Abundance with Thanksgiving

November 17, 2017

We have hot water heat at the house. Last week the boiler went out. This is not a complaint. The boiler hasn’t needed any maintenance in about 20 years, so it was due. Mechanical things eventually break. But a November night in Michigan can be quite chilly without heat. We were fine. We bundled up and had extra blankets on the beds. We survived, but I’m very thankful for heat.

By the way, I’m also thankful for thermostats. We command heat in our houses with very little effort. My grandmother Holden lived in a tenant farm house with my great-aunt and great-uncle. It had a burner that had to be stoked manually. The houses I grew up in still showed the evidence of coal chutes. We are not that far removed from a very different time. I’m thankful for thermostats.

After the boiler was repaired, I awoke and took a cold shower which is not my preference. Apparently when the boiler was repaired, it necessitated the hot water heater be turned off, and it wasn’t relit once the boiler was fixed. I successfully relit the hot water heater. I had to use my phone to take a picture of the tiny print instructions, but the hot water heater is now relit. I’m thankful for hot water.

I like Thanksgiving Day with the traditional meal and time with family. The Calorie Control Council has calculated that the average Thanksgiving Day meal with drinks, desserts, and appetizers is about 4500 calories. If you are wondering how far you should walk to walk off your Thanksgiving meal, a moderate walk of 12 hours would work off 4500 calories. Although it seems to me that there is nothing moderate about a 12-hour walk. Why do we traditionally have such a meal? It is a celebratory feast. We are thankful for the abundance of harvest, and the feast reflects that abundance.

Our American experience is one of abundance. It can be found in the little things that we take for granted except when they don’t work like heat, running water, or hot water on tap. It runs the gamut to the complicated things like smart phones that we use for many things besides talking like taking the picture of small print so that we can read it. What is the appropriate response to such abundance?

First, I need to thank God for the blessings in my life. It is God who has made an abundant world and given us the ability to acquire possessions (see Deut. 8:18). Second, in abundance I need to learn contentment. There will always be things I don’t have, and that is okay. I have more than I need. Paul instructs us that if we have food, clothing, and shelter, we should learn to be content (1 Tim. 6:8).* Finally, abundance brings the responsibility of good stewardship. I am responsible to God for how the good things in my life are used, and when I face abundance, I must also learn to give and to share. Putting these into practice will help us face abundance with thanksgiving.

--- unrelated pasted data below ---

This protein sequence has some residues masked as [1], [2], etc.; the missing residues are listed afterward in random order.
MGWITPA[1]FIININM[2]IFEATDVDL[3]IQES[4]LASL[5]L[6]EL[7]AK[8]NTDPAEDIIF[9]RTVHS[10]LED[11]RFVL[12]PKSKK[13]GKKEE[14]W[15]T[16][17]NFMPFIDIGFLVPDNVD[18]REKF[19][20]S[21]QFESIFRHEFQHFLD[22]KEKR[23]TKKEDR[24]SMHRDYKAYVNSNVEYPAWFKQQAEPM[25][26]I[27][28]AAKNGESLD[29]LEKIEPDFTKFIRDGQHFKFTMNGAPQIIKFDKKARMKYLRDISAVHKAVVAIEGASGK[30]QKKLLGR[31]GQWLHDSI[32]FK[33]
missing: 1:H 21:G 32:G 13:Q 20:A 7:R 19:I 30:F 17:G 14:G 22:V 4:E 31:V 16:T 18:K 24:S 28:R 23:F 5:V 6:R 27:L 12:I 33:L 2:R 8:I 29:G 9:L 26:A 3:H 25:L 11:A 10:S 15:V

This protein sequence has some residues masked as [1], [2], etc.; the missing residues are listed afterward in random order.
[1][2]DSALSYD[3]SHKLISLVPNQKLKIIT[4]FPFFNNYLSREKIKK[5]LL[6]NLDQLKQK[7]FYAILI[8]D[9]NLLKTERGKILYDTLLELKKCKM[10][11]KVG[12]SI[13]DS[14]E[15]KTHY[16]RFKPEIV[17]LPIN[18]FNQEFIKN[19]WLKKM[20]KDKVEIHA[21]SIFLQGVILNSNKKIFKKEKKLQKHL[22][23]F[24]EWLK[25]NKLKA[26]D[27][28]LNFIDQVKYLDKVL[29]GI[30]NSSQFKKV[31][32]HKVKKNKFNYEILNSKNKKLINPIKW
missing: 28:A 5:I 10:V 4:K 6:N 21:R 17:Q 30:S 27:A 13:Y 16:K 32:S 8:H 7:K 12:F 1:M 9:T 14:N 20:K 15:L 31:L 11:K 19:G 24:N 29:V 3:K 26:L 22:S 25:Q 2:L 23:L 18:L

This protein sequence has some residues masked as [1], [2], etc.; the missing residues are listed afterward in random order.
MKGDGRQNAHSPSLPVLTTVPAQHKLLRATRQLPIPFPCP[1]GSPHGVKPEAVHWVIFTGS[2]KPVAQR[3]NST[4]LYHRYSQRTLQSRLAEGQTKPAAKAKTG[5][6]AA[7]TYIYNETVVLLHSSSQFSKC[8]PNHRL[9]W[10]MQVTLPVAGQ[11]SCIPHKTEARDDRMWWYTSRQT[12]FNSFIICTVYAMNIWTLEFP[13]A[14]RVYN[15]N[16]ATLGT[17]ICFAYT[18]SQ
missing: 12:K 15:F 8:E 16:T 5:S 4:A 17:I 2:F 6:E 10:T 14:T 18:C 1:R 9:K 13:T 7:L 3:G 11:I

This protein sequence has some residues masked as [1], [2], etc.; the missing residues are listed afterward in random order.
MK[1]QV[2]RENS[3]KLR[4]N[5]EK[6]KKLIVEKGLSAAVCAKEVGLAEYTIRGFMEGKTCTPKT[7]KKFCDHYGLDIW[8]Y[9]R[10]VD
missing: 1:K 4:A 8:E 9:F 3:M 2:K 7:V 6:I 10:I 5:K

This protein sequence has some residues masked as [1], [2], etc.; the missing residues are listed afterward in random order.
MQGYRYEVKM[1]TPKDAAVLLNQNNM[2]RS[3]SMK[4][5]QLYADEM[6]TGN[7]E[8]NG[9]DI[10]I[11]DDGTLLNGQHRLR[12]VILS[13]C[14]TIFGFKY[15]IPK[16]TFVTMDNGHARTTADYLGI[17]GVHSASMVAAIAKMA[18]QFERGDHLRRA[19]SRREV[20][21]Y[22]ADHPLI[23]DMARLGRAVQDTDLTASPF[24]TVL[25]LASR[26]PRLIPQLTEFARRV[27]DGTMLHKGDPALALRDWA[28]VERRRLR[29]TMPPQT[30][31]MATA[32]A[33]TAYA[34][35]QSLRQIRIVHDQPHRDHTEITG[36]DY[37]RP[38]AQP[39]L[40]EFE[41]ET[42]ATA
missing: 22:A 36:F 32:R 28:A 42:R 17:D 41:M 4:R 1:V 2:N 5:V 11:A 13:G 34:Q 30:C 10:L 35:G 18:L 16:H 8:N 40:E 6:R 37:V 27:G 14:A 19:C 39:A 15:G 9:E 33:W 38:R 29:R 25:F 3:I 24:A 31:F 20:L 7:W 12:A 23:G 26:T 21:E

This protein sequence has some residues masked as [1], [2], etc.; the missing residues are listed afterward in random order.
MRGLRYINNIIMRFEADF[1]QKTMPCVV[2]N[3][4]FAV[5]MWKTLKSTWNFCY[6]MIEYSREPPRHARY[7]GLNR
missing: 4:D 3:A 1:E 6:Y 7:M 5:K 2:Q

* “But if we have food and clothing, with these we will be content” (1 Timothy 6:8, ESV). Paul’s word skepasma means covering and likely includes both clothing and shelter even though it is translated only as clothing in the ESV. The word is also the plural form in this verse — coverings. I suspect that Paul could say in two words (food and coverings) what we usually say in three: food, clothing, and shelter.

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Calendars and Hearts

November 17, 2016

Governor William Bradford declared the first Thanksgiving Day on December 13, 1621. The Plymouth Colony’s first severe winter had killed nearly half the settlers. The summer of 1621 coupled with the harvest had given them renewed hope, so they observed a day of feasting and prayer.

On November 26, 1789, President George Washington also issued a general proclamation for a day of thanks, but for many years after there was no regular national Thanksgiving Day. Mrs. Sarah Josepha Hale, the editor of Godey’s Lady’s Book, promoted the idea for 30 years. Finally, in 1863, President Lincoln issued a proclamation setting aside the last Thursday of November “as a day of thanksgiving and praise to our beneficent Father.”

Presidents since Lincoln have issued official proclamations of Thanksgiving on behalf of the nation. President Franklin D. Roosevelt changed the date to the fourth Thursday in November. Congress approved this in 1941.

A nation’s strength depends on the moral and spiritual fiber of its people. As Psalm 127:1 says:

Unless the LORD builds the house, those who build it labor in vain. Unless the LORD watches over the city, the watchman stays awake in vain. ESV

Security and blessings come from God. “Every good gift and every perfect gift is from above, coming down from the Father of lights with whom there is no variation or shadow due to change” (James 1:17, ESV).

That is why ingratitude is such a serious matter. It cuts us off from the Gift Giver. Paul’s description of society’s downward spiral begins with “For although they knew God, they did not honor him as God or give thanks to him” (Romans 1:21, ESV).

Our country has a long history of setting aside this day of Thanksgiving. It is a rich tradition, but traditions have the danger of losing their meaning. May Thanksgiving not only be something on our calendars but also within our hearts.


Calendars and Hearts

November 22, 2014

Governor William Bradford declared the first Thanksgiving Day on December 13, 1621. The Plymouth Colony’s first severe winter had killed nearly half the settlers. The summer of 1621 coupled with the harvest had given them renewed hope, so they observed a day of feasting and prayer.